In Utero Chemical Exposures, Immune Status, and Childhood LeukemiaEPA Grant Number: R836159C001
Subproject: this is subproject number 001 , established and managed by the Center Director under grant R836159
(EPA does not fund or establish subprojects; EPA awards and manages the overall grant for this center).
Center: Center for Integrative Research on Childhood Leukemia and the Environment - 2015
Center Director: Metayer, Catherine
Title: In Utero Chemical Exposures, Immune Status, and Childhood Leukemia
Investigators: Metayer, Catherine , Wiemels, Joseph , Selvin, Steve , Whitehead, Todd , Ma, Xiaomei
Current Investigators: Metayer, Catherine , Ma, Xiaomei
Institution: University of California - Berkeley , Yale University , University of California - San Francisco
Current Institution: University of California - Berkeley , Yale University
EPA Project Officer: Callan, Richard
Project Period: September 1, 2015 through August 31, 2019 (Extended to August 31, 2020)
RFA: Children's Environmental Health and Disease Prevention Research Centers (2014) RFA Text | Recipients Lists
Research Category: Human Health , Children's Health
The objective of this proposed project is to assess, for the first time, the interplay between in utero chemical exposures and the immune status of both the mother and the child in the development of childhood acute lymphoblastic leukemia (ALL).
Specific Aim 1: Characterize immune status by measuring immunomodulatory cytokines in biospecimens.
Specific Aim 2: Examine whether in utero chemical exposures influence immune status.
Specific Aim 3: Assess the relation of in utero chemical exposures to the risk of childhood ALL, while accounting for immune status.
Investigators hypothesize that specific in utero chemical exposures will impact maternal and neonatal immune status and the altered immune status increases the risk of childhood ALL. To test this hypothesis, this project will leverage exceptional resources from two existing NIH-funded studies (through Core A): neonatal dried blood spots collected at birth from the California Childhood Leukemia Study (CCLS), a population-based case-control study, and paired samples of neonatal blood spots and second trimester maternal serum from the California Mother-Child Birth Cohort. In both populations, investigators will (1) characterize immune status by measuring immunomodulatory cytokines in biospecimens, (2) examine whether in utero chemical exposures (identified in Project 2) influence immune status, and (3) assess the relation of in utero chemical exposures to the risk of childhood ALL, while accounting for immune status. In the CCLS population, home dust measurements and self-reported chemical exposures will be used to further characterize in utero chemical exposures, and data on maternal infections during pregnancy will be used to help characterize maternal immune status. An engineered mouse model of childhood ALL will be used to elucidate mechanisms by which in utero chemical exposures and maternal/neonatal immune status interact to initiate ALL (through Core C). In addition, data on maternal/neonatal immune status will be incorporated in the analysis of DNA methylation (Project 3). This project will fill important knowledge gaps in the etiology of childhood ALL, and further the understanding of immunomodulatory effects of in utero chemical exposures.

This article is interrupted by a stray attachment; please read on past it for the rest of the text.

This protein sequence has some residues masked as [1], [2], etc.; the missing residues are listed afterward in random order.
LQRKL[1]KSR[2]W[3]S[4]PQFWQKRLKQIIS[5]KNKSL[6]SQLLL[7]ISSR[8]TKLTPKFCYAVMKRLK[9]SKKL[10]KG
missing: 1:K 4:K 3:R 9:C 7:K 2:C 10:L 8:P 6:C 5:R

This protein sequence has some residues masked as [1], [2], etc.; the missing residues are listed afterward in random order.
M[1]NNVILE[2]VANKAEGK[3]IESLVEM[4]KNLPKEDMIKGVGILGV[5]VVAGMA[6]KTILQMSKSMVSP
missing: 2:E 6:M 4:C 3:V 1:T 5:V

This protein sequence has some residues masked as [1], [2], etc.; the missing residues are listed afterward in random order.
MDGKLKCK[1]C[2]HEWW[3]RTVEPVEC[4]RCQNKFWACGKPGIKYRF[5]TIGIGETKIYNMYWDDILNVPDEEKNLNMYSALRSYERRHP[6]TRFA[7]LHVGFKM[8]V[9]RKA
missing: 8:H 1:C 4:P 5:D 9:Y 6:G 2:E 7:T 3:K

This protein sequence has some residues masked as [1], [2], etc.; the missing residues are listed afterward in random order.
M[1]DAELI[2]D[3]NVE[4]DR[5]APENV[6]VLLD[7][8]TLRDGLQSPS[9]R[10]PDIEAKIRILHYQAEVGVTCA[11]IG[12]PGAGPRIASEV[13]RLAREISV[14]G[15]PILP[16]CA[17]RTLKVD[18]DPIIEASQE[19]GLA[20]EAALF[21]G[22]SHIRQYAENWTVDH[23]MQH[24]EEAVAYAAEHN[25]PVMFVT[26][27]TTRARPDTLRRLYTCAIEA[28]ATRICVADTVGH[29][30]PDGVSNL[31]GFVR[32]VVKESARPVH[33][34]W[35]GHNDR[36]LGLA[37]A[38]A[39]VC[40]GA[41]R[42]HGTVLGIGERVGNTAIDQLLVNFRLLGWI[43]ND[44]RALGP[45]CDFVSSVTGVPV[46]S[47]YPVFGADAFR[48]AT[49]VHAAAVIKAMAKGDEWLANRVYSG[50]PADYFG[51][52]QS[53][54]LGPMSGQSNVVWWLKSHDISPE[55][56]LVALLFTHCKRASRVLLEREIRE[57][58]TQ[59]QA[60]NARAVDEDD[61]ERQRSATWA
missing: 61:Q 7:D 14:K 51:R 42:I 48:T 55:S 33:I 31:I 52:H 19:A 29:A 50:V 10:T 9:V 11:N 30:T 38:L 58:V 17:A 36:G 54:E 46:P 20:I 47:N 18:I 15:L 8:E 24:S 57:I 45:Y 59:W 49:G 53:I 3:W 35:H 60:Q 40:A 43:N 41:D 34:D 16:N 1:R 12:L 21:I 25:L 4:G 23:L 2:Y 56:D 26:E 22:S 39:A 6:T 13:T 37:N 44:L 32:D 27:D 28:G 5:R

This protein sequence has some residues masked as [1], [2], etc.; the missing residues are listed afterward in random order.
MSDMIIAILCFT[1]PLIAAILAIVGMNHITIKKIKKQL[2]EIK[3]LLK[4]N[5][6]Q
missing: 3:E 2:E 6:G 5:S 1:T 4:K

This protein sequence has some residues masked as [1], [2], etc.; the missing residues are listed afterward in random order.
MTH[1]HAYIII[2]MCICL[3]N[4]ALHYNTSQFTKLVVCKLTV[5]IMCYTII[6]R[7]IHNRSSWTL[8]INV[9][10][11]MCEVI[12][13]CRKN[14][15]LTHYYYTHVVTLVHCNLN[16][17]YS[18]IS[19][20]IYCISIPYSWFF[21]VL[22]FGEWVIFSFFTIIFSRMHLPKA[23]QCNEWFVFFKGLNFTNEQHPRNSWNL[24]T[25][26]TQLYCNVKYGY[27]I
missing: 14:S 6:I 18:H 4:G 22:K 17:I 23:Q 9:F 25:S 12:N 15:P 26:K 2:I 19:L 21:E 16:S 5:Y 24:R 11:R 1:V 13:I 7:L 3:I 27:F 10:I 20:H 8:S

Acute lymphoblastic leukemia (ALL) is the most common childhood malignancy. There is compelling evidence that childhood ALL is often initiated in utero and ALL risk is affected by neonatal immune status. Children who developed ALL tend to have had more fulminant infections during the first year of life, despite having had less frequent exposure to common infections than controls. One plausible explanation for this apparent immune dysregulation in children who develop ALL is aberrant in utero programming of the immune system. There are several lines of evidence that support this hypothesis. First, children who develop ALL later in life were observed to have lower levels of IL-10, an immunosuppressive cytokine, at birth. Second, both maternal infections during pregnancy and higher maternal immunoglobulin E (IgE) levels after birth are positively associated with ALL risk, suggesting a role for maternal modulation of fetal immune development in determining ALL risk. Finally, there are specific chemicals associated with increased risk of childhood ALL, some of which are potential modifiers of immune status, including polychlorinated biphenyls, polybrominated diphenyl ethers, polycyclic aromatic hydrocarbons, and tobacco smoke.
Publications and Presentations:Publications have been submitted on this subproject: View all 1 publications for this subproject | View all 43 publications for this center
Journal Articles:Journal Articles have been submitted on this subproject: View all 1 journal articles for this subproject | View all 37 journal articles for this center
Progress and Final Reports:
Main Center Abstract and Reports:R836159 Center for Integrative Research on Childhood Leukemia and the Environment - 2015
Subprojects under this Center: (EPA does not fund or establish subprojects; EPA awards and manages the overall grant for this center).
R836159C001 In Utero Chemical Exposures, Immune Status, and Childhood Leukemia
R836159C002 Identifying In Utero Exposures that are Risk Factors for Childhood Leukemia
R836159C003 Prenatal Exposures, Constitutive Genetics, DNA Methylation & Childhood Leukemia